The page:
Translation Tuesday: “The Seafarer,” from the Book of Exodus

Translated from the Old English by Spenser Santos

The Seafarer 


May I utter truth for myself,

to say of trials, how in the times of toil

I often withstood wearisome times,

bitter breastcare, how I have bided,

come to know on a ship, abode of much care,

the terrible seawave’s rolling often held me there,

anxious nightwatch at the boat’s prow,

when it pitched against cliffs. Pinched by cold

were my feet, frostbound

with cold fetters, there the sighs of care

were hot around the heart; hunger tore from within

the mereweary mood. That the man,

to whom the most pleasant on earth befalls, knows not

how I, wretched and sorrowful, on the ice-cold sea

dwelled in winter in the paths of an exile,

bereft of beloved kinsmen and

hung with icicles; hail flew in showers.

There I heard naught but the sea to roar,

the frigid wave. Sometimes the swan’s song

did I take for entertainment, the gannet’s cry

and curlew’s sound for men’s laughter,

the seagull’s singing for mead.

Storms there beat the stony cliffs, where

the tern, the icy-feathered one, answers him,

very often the eagle screamed round about,

the dewy-feathered one; not any protecting kinsmen

could comfort the wretched spirit.

indeed, few admit to themselves, who possess life’s joy

experienced in towns, few bitter trials,

high-spirited and wine-gay, how weary I often

had to stay on sea-passage.

The shadow of night darkened, snowed from the north,

frostrime bound the land, hail fell on the earth

the coldest grain. Therefore now thoughts

importune the heart; that in deep streams,

I test myself against the tossing of the salt-seawaves;

mind’s desire urges through each of times

the spirit to journey, that I seek

the land of foreign nations.

There is not so mind-proud a man over the earth,

nor generous of gifts, nor so gallant in youth,

nor so brave in deeds, nor so friendly to a lord,

that he in his sea voyage never did have sorrow,

as what the Lord will do to him.

his mind cares neither for harpsong nor the receiving of gifts—

or toward wife-joy or earthly pleasure—

nor about anything else except the rolling of waves;

but he who finds himself on the sea always has longing.

the groves burst into bloom, beautify the manors,

brighten the meadows; the world hastens on;

all those remind the eager of spirit

a mind to a journey as he who thinks

to go far on floodways.

likewise the cuckoo reminds with sad speech,

summer’s lord sings, announces sorrow

bitter in the breastchamber. The man knows not,

blessed with comforts, what those ones endure

who pursue the farthest paths of exile.

Because now my thought turns over the breast,

my heart with ocean-stream

turns wide over the whales’ home,

the expanses of the earth, comes back to me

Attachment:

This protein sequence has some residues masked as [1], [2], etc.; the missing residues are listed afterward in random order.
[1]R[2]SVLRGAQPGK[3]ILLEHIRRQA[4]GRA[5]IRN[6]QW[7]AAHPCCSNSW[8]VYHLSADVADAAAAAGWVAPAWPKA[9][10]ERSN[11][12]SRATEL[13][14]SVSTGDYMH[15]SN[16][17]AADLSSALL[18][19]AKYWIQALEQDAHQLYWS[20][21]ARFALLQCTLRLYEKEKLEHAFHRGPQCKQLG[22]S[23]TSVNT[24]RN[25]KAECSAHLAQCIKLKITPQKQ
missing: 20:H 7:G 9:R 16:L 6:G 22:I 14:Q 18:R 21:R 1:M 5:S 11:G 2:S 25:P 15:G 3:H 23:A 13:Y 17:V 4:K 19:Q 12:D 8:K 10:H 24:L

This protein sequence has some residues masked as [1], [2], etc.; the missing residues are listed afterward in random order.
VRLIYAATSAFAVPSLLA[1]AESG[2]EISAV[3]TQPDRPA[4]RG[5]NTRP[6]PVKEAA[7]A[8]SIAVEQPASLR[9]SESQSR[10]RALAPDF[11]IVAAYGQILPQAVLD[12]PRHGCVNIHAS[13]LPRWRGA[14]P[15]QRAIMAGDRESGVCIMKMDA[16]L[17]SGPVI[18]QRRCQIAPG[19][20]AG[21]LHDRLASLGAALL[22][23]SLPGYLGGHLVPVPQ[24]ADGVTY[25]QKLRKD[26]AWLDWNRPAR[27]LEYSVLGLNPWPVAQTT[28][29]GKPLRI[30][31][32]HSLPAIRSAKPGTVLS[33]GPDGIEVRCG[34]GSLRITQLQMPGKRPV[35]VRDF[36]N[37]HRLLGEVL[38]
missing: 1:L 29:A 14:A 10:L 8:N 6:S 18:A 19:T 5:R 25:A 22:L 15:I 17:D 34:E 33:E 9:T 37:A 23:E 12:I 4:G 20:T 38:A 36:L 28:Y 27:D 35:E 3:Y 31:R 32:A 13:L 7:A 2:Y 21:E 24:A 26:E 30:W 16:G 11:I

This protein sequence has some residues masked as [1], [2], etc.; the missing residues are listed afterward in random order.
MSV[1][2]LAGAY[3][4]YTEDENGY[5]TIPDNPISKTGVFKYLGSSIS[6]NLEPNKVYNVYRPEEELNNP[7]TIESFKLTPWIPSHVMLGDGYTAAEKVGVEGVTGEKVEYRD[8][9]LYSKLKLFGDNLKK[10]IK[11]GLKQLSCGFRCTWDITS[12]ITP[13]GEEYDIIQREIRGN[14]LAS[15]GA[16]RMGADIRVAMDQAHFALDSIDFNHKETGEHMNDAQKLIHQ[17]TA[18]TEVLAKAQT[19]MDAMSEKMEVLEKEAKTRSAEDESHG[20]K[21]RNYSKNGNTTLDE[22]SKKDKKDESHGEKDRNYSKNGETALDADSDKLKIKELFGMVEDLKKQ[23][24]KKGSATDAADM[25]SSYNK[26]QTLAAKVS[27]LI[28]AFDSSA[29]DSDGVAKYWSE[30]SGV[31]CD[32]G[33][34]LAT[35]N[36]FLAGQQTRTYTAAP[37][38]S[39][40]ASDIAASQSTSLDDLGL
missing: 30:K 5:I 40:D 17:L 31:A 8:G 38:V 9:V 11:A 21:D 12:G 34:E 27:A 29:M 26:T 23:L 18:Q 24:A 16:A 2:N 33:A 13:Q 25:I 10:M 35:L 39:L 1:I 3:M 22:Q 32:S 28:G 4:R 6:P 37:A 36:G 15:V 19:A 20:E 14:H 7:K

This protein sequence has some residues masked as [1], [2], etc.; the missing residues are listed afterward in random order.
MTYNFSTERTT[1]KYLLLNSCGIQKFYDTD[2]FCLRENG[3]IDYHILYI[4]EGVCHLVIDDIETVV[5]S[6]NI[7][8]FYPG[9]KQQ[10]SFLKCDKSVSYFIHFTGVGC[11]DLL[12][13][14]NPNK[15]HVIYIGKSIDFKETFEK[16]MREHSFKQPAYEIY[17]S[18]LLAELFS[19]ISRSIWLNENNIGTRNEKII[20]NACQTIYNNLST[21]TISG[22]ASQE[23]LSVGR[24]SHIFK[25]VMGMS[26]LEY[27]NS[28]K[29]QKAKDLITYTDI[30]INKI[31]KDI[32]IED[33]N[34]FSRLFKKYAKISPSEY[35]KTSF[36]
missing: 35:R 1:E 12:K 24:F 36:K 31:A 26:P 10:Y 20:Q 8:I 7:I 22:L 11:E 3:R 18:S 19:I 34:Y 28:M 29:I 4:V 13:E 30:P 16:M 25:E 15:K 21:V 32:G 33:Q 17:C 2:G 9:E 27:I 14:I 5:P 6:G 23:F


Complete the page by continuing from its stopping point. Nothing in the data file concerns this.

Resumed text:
ravenous and greedy; the solitary flyer calls out,

whets on the whaleway irresistible to the heart

over the expanse of the seas;—for hotter to me

are the Lord’s joys than this brief life

on dead land. I believe not

that earthly riches remain forever.

Always one of three things to each thane

before his last day becomes cause for uncertainty:

sickness, or old age or the sword’s hatred

wrests away the passing soul fated to die.

Therefore, speaking of men after their deaths,

praise for the living of the best legacy left behind.

let him bring that about, before he must go away,

good deeds on earth with malice of enemies,

valiant deeds against the devil,

that him born of man may live with angels

forever and ever, the eternal life’s joy,

joy with the heavenly host. Days are departed,

all glories, kingdoms of the earth;

now are neither kings nor emperors,

nor were the gold-givers of old likewise,

ns performed with him the greatest of glorious deeds

and lived in most lordly renown.

Fallen is all this host, joys are departed;

the inferior dwells and the world keeps this,

partakes through toil. Joy is brought low,

earth’s nobility grows old and withers,

as now each of men does over the middle earth.

Age overtakes him, the face grows pale,

the hoary-haired one laments, knows his bygone friend,

one born of princes, consigned to the earth.

Then his flesh-covering may not, when he loses his spirit,

not swallow up sweetness nor feel pain

nor move a hand nor think with mind.

Though he will strew the grave with gold

his brother by blood, to bury alongside the dead

with various treasures, that will not be buried with him;

nor may the soul which is full of sin

have gold to help against God’s wrath,

when he hides it there while he leaves here.

Great is God’s wrath, before which the earth shall turn aside;

the established firm grounds,

expanses of earth and the heavens above.

Foolish is he who dreads not his Lord: death comes unexpected to him.

Blessed is he who lives humbly: the grace of heaven comes to him.

The Maker establishes his mind, and keeps it in place,

and unfailing in pledges, pure with manners.

Each of men shall keep with moderation

love for the beloved and loathing for the baleful,

though he will not be full of fire

or consumed by flames

the friend he has made: fate is stronger,

The Measurer mightier, than any man’s conception.

Let us consider where we keep home,

and think how we came there;

and then we also strive that we may go that way

in eternal happiness

where life is long in the Lord’s love

high in the heavens. For the thanks of that Holy One,

he that exalted us, Lord of the glorious realm,

eternal Lord, for all time. Amen.


Spenser Santos is an MFA candidate in literary translation and Ph.D. candidate in English at the University of Iowa. He translates from Spanish, Old English, and Icelandic. His translation thesis is a translation of the Old English Illustrated Hexateuch translation of the Book of Exodus, from which this excerpt takes part. He holds a Bachelor of Arts from Winona State University, where he majored in English, Spanish, and Writing.